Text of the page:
Next year, the federal death tax — otherwise known as the estate tax — will be phased out entirely. It will be gone. But it won’t stay gone.
This phase-out was part of tax cuts Congress passed in 2001. The death of death taxes should have been permanent. After all, meeting the Grim Reaper is tough enough as it is. As you’re about to expire, do you really want to ponder how 55 percent of what should go to your heirs will be confiscated as soon as your coffin goes into the ground? It’s enough to make you want to skip dying altogether.
Unless Congress acts, come 2012 the death tax will pop back into life, as ravenous as it ever was at a full 55 percent. What will happen as the previous year draws to a close? In a Newsweek column archly entitled “Death, Republican Style,” Jacob Weisberg notes that rich elderly people will have an incentive to die by December 31, 2011. Their kids will have an incentive to “turn off respirators in time for the deadline.” Though morbid and sorta sordid, he has a point.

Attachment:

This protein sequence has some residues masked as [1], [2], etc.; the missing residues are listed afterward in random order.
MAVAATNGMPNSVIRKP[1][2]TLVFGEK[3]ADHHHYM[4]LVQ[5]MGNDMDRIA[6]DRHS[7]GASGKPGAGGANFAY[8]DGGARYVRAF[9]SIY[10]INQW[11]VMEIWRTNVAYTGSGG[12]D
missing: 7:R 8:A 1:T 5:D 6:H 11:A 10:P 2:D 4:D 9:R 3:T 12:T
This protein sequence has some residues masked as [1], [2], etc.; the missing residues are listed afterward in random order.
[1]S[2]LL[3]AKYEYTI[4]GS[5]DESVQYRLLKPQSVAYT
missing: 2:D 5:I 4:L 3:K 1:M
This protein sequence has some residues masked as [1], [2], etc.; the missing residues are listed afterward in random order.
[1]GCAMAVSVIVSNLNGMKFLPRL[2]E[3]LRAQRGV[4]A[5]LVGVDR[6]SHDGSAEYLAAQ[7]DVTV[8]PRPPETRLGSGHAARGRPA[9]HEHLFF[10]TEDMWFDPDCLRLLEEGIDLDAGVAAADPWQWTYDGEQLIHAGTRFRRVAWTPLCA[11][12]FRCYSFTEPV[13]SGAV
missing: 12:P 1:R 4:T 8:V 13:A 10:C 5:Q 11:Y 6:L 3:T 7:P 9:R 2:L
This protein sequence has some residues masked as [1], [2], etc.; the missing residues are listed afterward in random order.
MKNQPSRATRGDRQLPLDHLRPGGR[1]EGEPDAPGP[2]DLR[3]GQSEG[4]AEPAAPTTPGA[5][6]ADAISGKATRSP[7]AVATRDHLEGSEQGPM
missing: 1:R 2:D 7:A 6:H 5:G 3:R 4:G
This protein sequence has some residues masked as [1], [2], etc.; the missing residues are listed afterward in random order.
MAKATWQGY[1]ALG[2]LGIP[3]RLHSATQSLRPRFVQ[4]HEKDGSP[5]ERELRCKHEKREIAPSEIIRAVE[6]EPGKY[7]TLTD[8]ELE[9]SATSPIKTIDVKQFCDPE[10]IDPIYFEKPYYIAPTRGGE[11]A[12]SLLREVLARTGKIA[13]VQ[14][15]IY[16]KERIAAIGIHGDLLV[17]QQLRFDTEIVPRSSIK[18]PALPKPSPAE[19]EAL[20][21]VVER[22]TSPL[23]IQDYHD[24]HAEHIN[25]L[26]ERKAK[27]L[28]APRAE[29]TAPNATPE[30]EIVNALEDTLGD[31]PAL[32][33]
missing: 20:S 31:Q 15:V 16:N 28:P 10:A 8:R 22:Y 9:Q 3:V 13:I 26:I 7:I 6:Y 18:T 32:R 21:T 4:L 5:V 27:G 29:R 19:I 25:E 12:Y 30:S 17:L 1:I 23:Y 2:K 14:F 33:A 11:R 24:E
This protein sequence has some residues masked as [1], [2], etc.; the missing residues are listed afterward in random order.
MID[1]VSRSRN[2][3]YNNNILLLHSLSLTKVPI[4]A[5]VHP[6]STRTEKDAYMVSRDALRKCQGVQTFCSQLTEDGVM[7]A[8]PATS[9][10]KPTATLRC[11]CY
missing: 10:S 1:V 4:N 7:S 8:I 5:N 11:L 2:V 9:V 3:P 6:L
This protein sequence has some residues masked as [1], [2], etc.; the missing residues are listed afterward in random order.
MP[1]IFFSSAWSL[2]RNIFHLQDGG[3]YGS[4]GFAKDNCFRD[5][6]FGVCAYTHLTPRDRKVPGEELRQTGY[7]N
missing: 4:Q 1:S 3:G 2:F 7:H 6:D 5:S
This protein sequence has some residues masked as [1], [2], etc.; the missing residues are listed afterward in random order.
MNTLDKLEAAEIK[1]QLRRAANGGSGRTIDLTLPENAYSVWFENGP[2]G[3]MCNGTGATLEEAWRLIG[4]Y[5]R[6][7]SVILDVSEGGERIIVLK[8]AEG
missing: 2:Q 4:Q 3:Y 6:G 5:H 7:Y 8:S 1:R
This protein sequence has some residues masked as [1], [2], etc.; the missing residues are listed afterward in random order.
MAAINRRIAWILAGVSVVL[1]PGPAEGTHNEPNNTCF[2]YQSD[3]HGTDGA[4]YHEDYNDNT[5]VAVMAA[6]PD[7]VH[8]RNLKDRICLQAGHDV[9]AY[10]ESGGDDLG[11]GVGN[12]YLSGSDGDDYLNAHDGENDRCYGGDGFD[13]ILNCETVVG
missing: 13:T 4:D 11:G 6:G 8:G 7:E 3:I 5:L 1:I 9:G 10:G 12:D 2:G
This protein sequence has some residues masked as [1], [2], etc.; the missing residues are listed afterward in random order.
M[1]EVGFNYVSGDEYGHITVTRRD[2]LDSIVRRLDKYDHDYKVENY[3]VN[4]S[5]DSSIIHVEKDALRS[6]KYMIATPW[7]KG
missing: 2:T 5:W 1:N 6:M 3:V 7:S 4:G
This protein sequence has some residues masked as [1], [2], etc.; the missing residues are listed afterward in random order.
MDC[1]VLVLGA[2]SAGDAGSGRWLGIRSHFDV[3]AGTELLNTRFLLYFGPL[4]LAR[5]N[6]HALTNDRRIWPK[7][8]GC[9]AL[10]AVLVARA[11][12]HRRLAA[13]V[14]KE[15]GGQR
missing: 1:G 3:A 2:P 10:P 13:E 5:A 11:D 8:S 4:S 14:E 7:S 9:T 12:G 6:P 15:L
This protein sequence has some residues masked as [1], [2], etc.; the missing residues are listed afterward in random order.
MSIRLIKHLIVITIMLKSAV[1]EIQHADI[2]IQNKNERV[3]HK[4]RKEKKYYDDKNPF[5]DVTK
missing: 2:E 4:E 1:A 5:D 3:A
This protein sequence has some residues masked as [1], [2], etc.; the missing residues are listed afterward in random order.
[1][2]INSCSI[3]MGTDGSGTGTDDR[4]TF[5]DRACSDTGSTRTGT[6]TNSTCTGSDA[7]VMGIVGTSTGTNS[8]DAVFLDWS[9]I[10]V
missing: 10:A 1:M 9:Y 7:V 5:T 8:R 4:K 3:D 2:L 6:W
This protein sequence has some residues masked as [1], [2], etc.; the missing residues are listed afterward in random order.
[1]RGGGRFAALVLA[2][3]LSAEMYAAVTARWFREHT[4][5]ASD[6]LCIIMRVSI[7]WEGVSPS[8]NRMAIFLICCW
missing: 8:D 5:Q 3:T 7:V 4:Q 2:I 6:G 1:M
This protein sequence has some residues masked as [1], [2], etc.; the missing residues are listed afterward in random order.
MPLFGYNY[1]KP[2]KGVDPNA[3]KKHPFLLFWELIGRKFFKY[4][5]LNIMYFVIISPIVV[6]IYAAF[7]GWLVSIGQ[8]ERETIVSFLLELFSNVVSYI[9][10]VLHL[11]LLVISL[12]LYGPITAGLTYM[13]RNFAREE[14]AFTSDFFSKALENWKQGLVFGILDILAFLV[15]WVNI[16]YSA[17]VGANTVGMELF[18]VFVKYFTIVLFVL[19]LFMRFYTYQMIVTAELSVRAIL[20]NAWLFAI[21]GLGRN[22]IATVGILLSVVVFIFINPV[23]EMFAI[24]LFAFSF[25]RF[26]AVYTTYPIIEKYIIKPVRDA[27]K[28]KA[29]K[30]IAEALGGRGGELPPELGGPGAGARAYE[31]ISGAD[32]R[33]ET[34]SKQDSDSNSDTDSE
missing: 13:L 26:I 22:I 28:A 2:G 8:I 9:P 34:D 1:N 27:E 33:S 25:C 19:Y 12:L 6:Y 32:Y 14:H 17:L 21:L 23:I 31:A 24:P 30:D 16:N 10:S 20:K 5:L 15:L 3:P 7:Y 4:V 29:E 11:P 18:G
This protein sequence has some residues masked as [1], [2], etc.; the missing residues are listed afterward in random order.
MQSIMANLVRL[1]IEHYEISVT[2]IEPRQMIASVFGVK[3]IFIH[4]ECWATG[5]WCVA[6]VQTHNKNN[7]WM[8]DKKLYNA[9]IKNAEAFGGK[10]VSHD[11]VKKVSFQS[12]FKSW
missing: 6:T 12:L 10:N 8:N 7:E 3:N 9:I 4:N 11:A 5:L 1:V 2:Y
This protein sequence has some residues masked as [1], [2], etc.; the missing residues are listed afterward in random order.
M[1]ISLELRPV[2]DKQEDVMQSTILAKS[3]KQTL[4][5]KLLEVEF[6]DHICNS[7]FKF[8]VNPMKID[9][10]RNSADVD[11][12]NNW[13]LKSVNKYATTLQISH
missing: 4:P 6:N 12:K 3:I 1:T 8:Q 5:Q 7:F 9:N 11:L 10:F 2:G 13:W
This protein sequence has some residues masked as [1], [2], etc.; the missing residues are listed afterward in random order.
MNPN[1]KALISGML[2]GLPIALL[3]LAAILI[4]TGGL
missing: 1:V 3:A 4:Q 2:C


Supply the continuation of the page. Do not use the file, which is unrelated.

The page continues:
So what’s the solution? I mean, aside from vilifying the GOP for the political compromise leading to this end game? Weisberg is mute. But if his concern for the elderly is genuine, he could start by urging Congress’s Democratic majority to kill the death tax for good. Then we’d all want to live!
This is Common Sense. I’m Paul Jacob.